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More on the Michigan scheme



Having spent a lot of time around state legislators over the years, just can't get enough of the news out of Michigan today. (See James Copland's post here.) Reform Michigan Government Now's proposed constitutional amendment is revealed to be a blatant scheme by organized labor and some Democratic politicians to take control of the three branches of government in time for the 2012 redistricting.

This suspicion was confirmed when some (former-by-now) employee of the UAW posted the PowerPoint presentation online. Labor often overreaches, but boy, oh, boy. And what do you call rigging a court's political makeup by reducing, not increasing the number of justices -- court unpacking?

More ...

Detroit Free Press, "Suit filed to block constitutional amendment plan": The state Chamber is going to sue. The Detroit News says the Chamber is criticizing the breadth of the amendment, arguing the measure should instead go to a constitutional convention.

Michigan Live, "Memo pins reform proposal on Democrats": Reporter Peter Luke recounts, "In the Senate Democratic caucus, aides say, there is near uniform opposition to the proposal, including among African-American legislators who fear a loss of minority representation in the Legislature."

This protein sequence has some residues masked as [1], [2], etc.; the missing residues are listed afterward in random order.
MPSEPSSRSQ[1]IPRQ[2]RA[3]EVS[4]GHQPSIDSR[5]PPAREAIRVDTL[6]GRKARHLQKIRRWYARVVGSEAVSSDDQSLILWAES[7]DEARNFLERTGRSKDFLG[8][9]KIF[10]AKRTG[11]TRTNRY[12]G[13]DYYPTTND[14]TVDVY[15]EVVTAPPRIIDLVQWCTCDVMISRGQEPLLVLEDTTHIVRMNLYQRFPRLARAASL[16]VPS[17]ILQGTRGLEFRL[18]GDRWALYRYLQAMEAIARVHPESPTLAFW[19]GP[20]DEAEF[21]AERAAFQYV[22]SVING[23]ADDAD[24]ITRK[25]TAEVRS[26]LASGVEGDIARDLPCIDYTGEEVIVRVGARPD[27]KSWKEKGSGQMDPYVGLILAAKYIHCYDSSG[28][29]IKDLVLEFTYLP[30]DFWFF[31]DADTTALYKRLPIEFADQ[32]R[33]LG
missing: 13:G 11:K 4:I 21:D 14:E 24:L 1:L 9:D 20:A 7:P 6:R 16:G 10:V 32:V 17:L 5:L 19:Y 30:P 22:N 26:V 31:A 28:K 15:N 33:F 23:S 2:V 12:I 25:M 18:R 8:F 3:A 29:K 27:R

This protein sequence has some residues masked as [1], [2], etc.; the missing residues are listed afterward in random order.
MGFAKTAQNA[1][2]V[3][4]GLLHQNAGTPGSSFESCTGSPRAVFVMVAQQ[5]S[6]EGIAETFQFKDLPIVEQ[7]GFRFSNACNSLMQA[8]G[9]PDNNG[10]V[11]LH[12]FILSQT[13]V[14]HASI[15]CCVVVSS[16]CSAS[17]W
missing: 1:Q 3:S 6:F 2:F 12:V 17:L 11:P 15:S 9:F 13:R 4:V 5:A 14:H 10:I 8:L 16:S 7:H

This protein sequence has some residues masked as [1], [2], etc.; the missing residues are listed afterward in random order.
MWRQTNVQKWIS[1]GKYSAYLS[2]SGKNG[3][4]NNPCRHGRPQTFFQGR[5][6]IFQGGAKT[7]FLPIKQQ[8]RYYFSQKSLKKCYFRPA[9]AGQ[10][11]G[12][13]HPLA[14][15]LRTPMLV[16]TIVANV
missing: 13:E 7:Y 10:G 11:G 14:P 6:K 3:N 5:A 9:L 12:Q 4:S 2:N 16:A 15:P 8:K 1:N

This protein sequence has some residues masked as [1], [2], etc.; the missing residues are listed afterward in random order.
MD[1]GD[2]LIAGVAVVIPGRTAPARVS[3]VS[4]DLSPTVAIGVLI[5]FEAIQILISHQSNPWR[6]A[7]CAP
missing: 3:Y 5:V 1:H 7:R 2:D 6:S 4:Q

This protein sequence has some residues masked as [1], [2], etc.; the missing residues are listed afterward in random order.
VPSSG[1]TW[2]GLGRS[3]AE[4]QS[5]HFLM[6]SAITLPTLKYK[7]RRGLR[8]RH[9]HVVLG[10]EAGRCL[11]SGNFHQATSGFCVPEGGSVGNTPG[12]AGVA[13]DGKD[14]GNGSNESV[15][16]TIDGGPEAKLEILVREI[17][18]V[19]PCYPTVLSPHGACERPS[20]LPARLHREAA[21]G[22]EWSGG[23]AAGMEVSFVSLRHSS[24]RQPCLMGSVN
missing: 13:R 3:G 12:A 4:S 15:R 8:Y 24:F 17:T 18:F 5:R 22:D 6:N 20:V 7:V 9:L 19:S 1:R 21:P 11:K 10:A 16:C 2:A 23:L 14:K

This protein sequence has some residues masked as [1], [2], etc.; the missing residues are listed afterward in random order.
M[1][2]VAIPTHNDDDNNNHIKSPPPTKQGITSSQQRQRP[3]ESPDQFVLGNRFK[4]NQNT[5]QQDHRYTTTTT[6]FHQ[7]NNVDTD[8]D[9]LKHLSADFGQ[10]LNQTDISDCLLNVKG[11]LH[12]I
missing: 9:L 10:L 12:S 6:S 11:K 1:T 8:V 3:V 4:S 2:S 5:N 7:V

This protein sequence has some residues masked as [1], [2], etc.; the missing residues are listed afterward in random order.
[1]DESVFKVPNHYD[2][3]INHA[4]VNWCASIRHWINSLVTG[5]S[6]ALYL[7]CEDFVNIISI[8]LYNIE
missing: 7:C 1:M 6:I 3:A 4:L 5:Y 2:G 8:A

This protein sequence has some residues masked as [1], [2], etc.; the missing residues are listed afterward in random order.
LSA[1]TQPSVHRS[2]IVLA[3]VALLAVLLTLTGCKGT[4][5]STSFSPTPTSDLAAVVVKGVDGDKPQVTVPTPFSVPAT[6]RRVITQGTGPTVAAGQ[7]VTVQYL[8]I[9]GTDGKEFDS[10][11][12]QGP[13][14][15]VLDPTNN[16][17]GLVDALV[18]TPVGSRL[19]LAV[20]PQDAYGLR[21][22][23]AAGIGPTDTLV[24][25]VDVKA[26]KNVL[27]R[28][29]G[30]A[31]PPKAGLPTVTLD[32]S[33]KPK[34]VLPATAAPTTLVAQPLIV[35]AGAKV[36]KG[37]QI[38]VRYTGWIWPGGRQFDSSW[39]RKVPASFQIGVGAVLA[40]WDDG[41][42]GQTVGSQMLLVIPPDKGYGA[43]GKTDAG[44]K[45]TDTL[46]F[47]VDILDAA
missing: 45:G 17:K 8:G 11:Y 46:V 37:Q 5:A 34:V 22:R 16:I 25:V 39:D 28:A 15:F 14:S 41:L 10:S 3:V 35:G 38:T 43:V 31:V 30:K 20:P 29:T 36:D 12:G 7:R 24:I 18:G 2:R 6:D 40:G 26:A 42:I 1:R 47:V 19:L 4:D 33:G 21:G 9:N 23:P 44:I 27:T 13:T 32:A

Detroit News, "Reform state government to help voting, share pain": This unfortunately timed column by Mark Gaffney, president of the Michigan AFL-CIO, is a delight of deceit:

Lately there has been a lot of discussion about the Reform Michigan Government Now! ballot issue. Who's behind it? Where did it come from? Let me set the record straight.

Concerned political activists from the Republican and Democratic sides came together to initiate this proposal. I am one of them. Our group includes regular citizens, lawyers, labor leaders and union members, as well as elected officials and party (Democrat and Republican) activists. Some AFL-CIO-affiliated unions support this effort, as do many individuals. This is a grassroots campaign.

Thanks for setting the record straight, Mark.

The PowerPoint is a fascinating political document, a presentation made to garner support and dollars for a statewide initiative campaign. The proposed budget was $4.9 million, but as slide 33 notes, that's "Less than half the cost of trying to beat an incumbent GOP Supreme Court Justice."

Finally, kudos to the Mackinac Center for uncovering and publicizing the presentation, first spotted by a diligent graduate student intern, Jim Vote. For more, see this commentary from the Center's Paul Kersey.

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Isaac Gorodetski
Project Manager,
Center for Legal Policy at the
Manhattan Institute
igorodetski@manhattan-institute.org

Katherine Lazarski
Press Officer,
Manhattan Institute
klazarski@manhattan-institute.org

 

Published by the Manhattan Institute

The Manhattan Insitute's Center for Legal Policy.